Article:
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First baby born at Israeli field hospital in Ukraine

‘After a very difficult week, finally some good news,’ Foreign Ministry announces, adding that both the baby and mother are well

Illustrative: A medical worker treats a patient at the Israeli field hospital in Mostyska near the Polish border, western Ukraine, on March 23, 2022. (Yuriy Dyachyshyn/AFP)
Illustrative: A medical worker treats a patient at the Israeli field hospital in Mostyska near the Polish border, western Ukraine, on March 23, 2022. (Yuriy Dyachyshyn/AFP)

Doctors at the Israeli field hospital in Ukraine delivered the first baby born at the medical site set up amid Russia’s invasion of the country, Israel’s Foreign Ministry announced Friday.

“After a very difficult week, finally some good news,” the ministry said, adding that both the baby, born Thursday, and mother were doing well.

The baby was delivered by Caesarian section, according to a public relations official at Sheba Medical Center, which is helping operate the hospital in Mostyska, outside the western Ukrainian city of Lviv.

The hospital is named “Kohav Meir” (“Shining Star”) in honor of former Israeli prime minister Golda Meir, who was born in Ukraine and was the founder of the Foreign Ministry’s Agency for International Development Cooperation aid program, which is leading the project.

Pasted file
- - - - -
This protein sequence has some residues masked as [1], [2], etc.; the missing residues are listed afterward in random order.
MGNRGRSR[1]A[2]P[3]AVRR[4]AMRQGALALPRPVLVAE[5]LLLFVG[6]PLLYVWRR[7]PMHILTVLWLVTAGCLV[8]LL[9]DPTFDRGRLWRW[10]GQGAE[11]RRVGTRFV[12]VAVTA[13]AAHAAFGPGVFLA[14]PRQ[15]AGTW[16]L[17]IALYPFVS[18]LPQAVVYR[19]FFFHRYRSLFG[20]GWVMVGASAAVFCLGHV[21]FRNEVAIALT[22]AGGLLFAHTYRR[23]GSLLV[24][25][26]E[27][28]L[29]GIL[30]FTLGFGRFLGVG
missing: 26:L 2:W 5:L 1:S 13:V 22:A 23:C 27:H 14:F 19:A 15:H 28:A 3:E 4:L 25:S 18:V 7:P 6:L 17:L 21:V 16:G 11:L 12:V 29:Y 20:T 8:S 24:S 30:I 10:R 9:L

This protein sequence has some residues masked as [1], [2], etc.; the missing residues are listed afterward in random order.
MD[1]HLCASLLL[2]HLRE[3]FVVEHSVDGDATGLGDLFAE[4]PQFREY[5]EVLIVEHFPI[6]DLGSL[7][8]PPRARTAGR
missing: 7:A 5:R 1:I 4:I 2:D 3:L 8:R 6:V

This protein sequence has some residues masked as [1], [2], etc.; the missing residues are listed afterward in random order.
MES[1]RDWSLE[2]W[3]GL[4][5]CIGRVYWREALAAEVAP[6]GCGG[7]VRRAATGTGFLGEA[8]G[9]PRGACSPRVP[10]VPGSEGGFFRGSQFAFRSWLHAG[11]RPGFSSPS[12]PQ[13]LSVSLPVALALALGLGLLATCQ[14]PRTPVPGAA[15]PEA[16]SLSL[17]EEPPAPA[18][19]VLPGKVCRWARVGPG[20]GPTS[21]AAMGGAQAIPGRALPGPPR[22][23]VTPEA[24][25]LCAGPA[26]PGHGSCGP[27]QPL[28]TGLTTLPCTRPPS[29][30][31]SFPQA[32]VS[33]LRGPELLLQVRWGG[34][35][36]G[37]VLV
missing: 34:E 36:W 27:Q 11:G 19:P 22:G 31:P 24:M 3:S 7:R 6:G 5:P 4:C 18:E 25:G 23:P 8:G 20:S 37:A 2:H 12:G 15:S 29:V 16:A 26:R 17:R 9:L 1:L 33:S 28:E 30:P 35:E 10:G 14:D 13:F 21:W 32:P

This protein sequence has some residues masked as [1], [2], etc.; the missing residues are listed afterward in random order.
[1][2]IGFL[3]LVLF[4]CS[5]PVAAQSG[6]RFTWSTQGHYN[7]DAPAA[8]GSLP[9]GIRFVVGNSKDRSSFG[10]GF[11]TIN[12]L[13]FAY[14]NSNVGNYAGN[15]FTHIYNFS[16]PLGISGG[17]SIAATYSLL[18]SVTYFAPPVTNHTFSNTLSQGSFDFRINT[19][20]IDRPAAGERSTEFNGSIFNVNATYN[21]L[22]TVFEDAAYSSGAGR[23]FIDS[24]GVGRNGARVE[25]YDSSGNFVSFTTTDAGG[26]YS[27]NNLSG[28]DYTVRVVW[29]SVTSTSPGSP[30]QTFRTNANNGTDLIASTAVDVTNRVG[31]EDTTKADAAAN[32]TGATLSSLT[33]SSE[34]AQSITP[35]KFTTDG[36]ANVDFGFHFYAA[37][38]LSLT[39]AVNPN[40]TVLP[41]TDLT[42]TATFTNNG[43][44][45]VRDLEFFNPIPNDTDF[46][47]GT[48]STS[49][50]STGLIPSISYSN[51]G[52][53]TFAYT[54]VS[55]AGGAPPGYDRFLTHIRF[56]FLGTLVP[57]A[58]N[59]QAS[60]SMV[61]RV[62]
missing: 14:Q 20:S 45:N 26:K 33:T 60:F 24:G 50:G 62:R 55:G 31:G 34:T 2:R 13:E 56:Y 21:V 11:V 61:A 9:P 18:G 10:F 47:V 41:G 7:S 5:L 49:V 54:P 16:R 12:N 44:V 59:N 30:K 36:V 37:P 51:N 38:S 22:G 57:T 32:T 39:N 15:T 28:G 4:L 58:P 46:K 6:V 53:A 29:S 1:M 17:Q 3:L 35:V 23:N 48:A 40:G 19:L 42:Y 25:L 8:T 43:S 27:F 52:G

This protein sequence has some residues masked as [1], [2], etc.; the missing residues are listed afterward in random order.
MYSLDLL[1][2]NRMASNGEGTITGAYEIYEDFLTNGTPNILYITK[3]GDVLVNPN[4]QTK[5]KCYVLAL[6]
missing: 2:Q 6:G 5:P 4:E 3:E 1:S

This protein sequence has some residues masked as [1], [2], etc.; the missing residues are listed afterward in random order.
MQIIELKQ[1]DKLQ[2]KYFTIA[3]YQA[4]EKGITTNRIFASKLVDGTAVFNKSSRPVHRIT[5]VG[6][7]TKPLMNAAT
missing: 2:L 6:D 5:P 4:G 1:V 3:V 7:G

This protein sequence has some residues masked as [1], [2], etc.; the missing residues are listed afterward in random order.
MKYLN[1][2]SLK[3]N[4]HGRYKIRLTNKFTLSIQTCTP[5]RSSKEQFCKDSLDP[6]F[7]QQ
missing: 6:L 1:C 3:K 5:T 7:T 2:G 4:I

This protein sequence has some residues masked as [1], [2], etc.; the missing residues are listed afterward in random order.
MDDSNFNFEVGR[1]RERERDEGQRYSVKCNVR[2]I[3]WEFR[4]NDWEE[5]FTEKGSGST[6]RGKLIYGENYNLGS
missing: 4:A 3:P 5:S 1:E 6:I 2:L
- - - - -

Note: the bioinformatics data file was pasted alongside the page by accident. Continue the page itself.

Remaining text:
Housed on the grounds of an elementary school, the NIS 21 million ($6.5 million) facility fills 10 outdoor tents and has also converted multiple classrooms into hospitalization wards.

After a very difficult week, finally some good news. The first baby was born in the Israeli field hospital “Shining…

Posted by Israel Ministry of Foreign Affairs on Friday, April 1, 2022

Health Minister Nitzan Horowitz is expected to visit the hospital next week during what would be the first visit to Ukraine by an Israeli minister since the war began, Ukraine’s ambassador to Israel said earlier Friday.

Along with the hospital, Israel has sent humanitarian aid to Ukraine but not provided military assistance as it seeks to walk a diplomatic tightrope between Kyiv and Moscow.

Israel has avoided harshly criticizing Russia, or supporting Ukraine too strongly because of Russia’s presence in Syria. Israel carries out airstrikes against Iran-linked targets in Syria, with Russia’s understanding, to prevent Iran-backed forces from gaining a foothold on Israel’s northern border.

Israel has also sought to capitalize on its strong ties with both nations to help mediate between the two countries with Bennett flying to Moscow to meet with Russian President Vladimir Putin, and speaking several times to Ukraine’s Volodymyr Zelensky.

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